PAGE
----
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Macro Mondays: The Macro Plate.

After a few days of enjoying some not very Dainty Pig like treats while on holiday, you wouldn't believe just how excited I was to get some very Dainty Pig like takeout.  

I went ahead & put together a Macro Plate for myself. It sure was a glorious one. 

And that got me thinking that I wanted to chat about just what exactly makes up a Macro Plate!

MM: Macro Plate How-to

A Macro plate is basically like a full-on Macrobiotic meal served at once, all together on one plate. Less dishes --> always a good choice when you don't have a dishwasher.

A Macro Plate usually includes a bit of everything that's recommended on the daily eating food chart, creating a nourishing & satisfying colourful meal.

Include the following if possible: 

  • Each kind of vegetable: root, ground, and leafy vegetables {for vitamins, nutrients & fibre}.
  • A Sea Vegetable {provides minerals!}
  • A protein source like tofu or beans {builds muscles!}
  • A whole grain {long lasting energy---brain power!}
  • Some natural pickle {probiotics for happy digestion}
  • Macrobiotic condiments such as gomashio - sesame salt.  {healthy fat & high quality sea salt}
  • A sauce, like a gravy or a tahini dressing, for flavour & fun, optional but highly recommended {adds in some more healthy fat, and balances flavours if it includes something sour like lemon or vinegar}

Also, the foods are prepared with different cooking styles to give your whole meal a balanced energy. A small percentage of raw veggies are included, along with a bulk of baked, steamed or boiled veggies. The raw veggies and pickles help to balance the longer cooked foods like baked or pressure cooked items. Yin & Yang, baby.

If you follow me on Facebook @ The Dainty Pig, you've probably already seen the photo below from a few days ago!

So, let's see how my plate stacked up:

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From the top left going around clockwise we have: grated carrots (root vegetable, raw), baked kabocha squash (ground vegetable), broccoli (ground vegetable, steamed), beet sauerkraut (root veggie pickle), chickpeas (protein, boiled), kale (leafy green, steamed), tofu in miso gravy (protein & sauce, sauteed), ginger cabbage omega 3 coleslaw (healthy fat, ground vegetable). The black mess in the middle is arame (seaweed).

And don't forget: 

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Soup! Barley vegetable soup (whole grains & root vegetable, ground, and leafy green vegetables) , and brown rice with white gomashio (whole grain & condiment).

Well, looks like I checked everything off, and it sure was delicious.

At home, my macro plates are usually a little less involved, often simply including a whole grain & 1 or 2 veggies dishes, and often one of those veggie dishes includes a protein in it (i.e., tofu stirfry, or adzuki squash stew).

I love Macro plates, and I know Maggie does too! They are usually colourful and simply brimming with nutrition. Yuuuuum yum.

Try making your own by mixing and matching some or all of the categories of foods listed above. :)

Macro Mondays: Tempeh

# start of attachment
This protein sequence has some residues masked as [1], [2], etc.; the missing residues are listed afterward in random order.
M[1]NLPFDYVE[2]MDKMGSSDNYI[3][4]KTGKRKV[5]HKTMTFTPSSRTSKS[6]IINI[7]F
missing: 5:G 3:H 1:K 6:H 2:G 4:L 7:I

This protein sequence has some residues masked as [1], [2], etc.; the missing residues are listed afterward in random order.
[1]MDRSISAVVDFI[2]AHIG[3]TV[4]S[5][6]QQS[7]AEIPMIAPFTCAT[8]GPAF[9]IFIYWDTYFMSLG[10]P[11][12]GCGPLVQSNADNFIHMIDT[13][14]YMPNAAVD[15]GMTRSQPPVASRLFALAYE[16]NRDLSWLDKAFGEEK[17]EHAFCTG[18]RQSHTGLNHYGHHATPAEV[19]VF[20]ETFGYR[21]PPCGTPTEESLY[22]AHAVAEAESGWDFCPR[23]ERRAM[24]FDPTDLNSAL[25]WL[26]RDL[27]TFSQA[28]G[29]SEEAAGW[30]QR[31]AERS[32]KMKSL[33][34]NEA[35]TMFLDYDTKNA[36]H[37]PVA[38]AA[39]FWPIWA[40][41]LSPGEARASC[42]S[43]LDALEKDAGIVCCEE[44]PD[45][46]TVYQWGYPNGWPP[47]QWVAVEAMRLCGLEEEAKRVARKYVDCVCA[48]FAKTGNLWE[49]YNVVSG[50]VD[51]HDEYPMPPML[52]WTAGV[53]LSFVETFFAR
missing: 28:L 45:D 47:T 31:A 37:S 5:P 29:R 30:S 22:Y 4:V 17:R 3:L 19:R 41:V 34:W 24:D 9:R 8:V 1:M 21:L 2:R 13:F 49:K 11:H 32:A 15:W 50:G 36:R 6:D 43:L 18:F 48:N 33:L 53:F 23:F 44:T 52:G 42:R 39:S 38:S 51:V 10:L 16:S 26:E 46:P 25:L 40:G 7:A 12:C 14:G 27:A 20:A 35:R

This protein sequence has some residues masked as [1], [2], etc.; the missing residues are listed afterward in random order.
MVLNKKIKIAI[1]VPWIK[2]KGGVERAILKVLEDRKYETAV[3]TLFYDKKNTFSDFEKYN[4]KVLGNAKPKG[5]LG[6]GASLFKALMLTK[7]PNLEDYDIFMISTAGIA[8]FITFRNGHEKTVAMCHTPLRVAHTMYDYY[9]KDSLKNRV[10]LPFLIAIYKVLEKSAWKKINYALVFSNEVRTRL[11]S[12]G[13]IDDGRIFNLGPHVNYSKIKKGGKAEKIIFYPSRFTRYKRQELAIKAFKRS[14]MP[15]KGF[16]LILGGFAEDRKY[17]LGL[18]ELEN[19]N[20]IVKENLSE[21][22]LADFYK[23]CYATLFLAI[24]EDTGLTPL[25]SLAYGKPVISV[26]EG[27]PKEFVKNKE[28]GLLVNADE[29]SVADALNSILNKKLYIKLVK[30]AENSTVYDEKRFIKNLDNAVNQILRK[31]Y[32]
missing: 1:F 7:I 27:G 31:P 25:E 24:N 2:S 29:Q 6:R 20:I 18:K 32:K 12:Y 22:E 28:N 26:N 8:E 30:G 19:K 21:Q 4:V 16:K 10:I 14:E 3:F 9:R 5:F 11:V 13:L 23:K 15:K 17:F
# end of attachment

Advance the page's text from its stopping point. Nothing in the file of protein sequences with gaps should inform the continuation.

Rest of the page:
Most people who get their protein from plant sources look to beans, legumes, nuts, seeds, and tofu. These are great choices, don't get me wrong, but you are surely missing out if you haven't tried tempeh. 

MM: Tasty Tempeh

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What is it? 

Tempeh originates from Indonesia and is a traditional fermented soy product. While tofu is also a soy product, due to the fermenting process, tempeh has a completely different taste and nutritional profile.  It is much denser and firmer than tofu, which I like, as it is easier to slice and cook with. I also find it easier to digest (probably because of the fermentation). It comes in a cake or block, usually in the same section as you would find tofu.

According to whfoods.com, tempeh is extremely high in manganese, as well as copper, phosophorus, B2 & magnesium. These trace minerals are often hard to find in forms that we can metabolize well, so being able to eat it in a plant based fermented form is truly amazing.

Some Ideas for How to Eat & Cook it: 

1. Tempeh Stir Fry

One of the quickest ways to add some protein to your stir fry is to toss in some tempeh. I would recommend cutting it into cubes or slices, and frying it in a bit of sesame or toasted sesame oil.I made this for lunch the other day and we served it with some leftover brown rice, and everyone was very pleased.

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**Please see this recipe at the end of the post.

2. Sandwiches

One of my absolute favourite sandiwiches is a Tempeh Reuben. Simply slice and lightly fry the tempeh. Spread some mustard on some high quality bread. Add the tempeh, and top it off with all natural sauerkraut. Prepare to die of happiness.  For more details check out my previous Macro Monday post where we looked at the Art of Macro Sandwiches.

3. Use it in place of meat such as bacon or sausages. 

One of the popular uses of tempeh is to create "tempeh bacon." Truthfully, I was never much of a bacon eater, so I don't personally have an overwhelmingly large need to recreate it, but I bet tempeh bacon would be delicious. Here's one of many recipes you could try. You can slice and marinate the tempeh in a wide variety of sauces, then either bake or fry it to make a very appealing meat replacement. You could serve it alongside some roasted sweet potato fries or hashbrowns for a delicious meat-free brunch. Perhaps serve it with some mushroom leek gravy and millet mashed potatoes for a celebratory dinner.

Kale, Leek & Tempeh Stir Fry

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Ingredients:
  • 1 TSBP sesame oil or toasted sesame oil.
  • 1 package of tempeh
  • 1 leek, thinly sliced